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CS 01 — A Gentle Introduction to Programming for Non-Programmers

Quarter: Fall
Day(s): Mondays
Course Format: On-campus course
Duration: 6 weeks
Date(s): Sep 25—Oct 30
Time: 7:00—8:50 pm
Drop Deadline: Oct 8
Unit: 1
Tuition: $405
Instructor(s): Amit Bihari
Limit: 25
Status: Open
Fall
On-campus course
Mondays
7:00—8:50 pm
Date(s)
Sep 25—Oct 30
6 weeks
Drop By
Oct 8
1 Unit
Fees
$405
Instructor(s):
Amit Bihari
Limit
25
Open
In today’s world, computer science touches almost every aspect of life, and it’s at the heart of what many software companies do here in Silicon Valley. This course will provide a gentle introduction to coding for anyone—with or without a technical background—who has a healthy interest in understanding the basics of programming.

The course will give students an overview of programming concepts, using Python and a browser-based programming platform that does not require any software installation on students’ computers. Topics covered will include input/output data, data types, math/logic operators, branching, graphics, looping, searching, and sorting. Students will work on projects in a hands-on way, and software industry veterans will offer guest lectures to the class. By the end of the course, students will be able to understand the basics of Python, communicate in coding language with peers and colleagues, and apply what they have learned to solving everyday problems.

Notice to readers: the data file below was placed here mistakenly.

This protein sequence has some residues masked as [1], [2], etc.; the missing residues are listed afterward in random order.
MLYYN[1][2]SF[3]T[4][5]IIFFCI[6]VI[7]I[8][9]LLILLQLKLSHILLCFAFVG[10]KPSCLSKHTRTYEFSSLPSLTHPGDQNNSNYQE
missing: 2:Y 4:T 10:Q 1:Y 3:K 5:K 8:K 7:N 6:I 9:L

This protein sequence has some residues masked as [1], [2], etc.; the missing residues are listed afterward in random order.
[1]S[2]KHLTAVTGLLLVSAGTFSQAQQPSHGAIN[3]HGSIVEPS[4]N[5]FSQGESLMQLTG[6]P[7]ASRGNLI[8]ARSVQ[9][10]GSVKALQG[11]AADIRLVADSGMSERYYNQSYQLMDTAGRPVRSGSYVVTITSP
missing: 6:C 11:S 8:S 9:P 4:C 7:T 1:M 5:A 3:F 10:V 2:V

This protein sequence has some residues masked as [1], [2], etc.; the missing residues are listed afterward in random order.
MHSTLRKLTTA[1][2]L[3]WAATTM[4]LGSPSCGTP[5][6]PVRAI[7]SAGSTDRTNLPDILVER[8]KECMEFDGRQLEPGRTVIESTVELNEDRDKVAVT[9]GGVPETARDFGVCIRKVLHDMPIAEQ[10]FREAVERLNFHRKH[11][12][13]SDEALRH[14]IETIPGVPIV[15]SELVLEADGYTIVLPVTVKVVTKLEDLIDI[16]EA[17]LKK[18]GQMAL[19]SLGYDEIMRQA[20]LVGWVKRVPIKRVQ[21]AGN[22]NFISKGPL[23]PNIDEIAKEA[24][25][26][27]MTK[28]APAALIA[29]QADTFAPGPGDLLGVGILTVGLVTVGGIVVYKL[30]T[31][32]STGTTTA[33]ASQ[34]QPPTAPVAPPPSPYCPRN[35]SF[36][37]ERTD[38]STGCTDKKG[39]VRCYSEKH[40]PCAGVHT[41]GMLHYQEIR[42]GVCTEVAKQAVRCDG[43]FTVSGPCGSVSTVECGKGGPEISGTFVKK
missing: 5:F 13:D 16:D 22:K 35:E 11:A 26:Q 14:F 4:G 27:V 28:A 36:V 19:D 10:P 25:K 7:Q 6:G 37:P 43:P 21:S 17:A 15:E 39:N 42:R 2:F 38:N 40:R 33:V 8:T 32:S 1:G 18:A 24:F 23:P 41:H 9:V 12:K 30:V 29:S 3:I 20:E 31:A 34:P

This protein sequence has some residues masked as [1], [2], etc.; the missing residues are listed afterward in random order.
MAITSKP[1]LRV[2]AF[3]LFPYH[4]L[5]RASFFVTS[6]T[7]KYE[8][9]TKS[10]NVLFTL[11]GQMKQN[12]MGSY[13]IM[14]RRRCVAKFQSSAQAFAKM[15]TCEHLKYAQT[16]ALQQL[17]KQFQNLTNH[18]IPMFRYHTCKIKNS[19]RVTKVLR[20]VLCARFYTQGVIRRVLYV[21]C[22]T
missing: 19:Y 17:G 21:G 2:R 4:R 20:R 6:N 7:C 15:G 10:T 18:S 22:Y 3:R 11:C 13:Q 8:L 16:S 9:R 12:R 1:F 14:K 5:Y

This course is appropriate for beginners, not for those with prior programming experience. Students are required to bring a fully charged laptop computer to class.

Amit Bihari, IT Manager, Stanford

Amit Bihari has over twenty years of experience working in the software industry. Prior to Stanford, he worked at Oracle as a principal software engineer in the database server technology division. His primary interests include object-oriented programming, Python/ Java programming, network security, software quality assurance, business analysis, and enterprise research systems. Bihari received an MS in computer science from Western Michigan University.
DOWNLOAD THE PRELIMINARY SYLLABUS » (subject to change)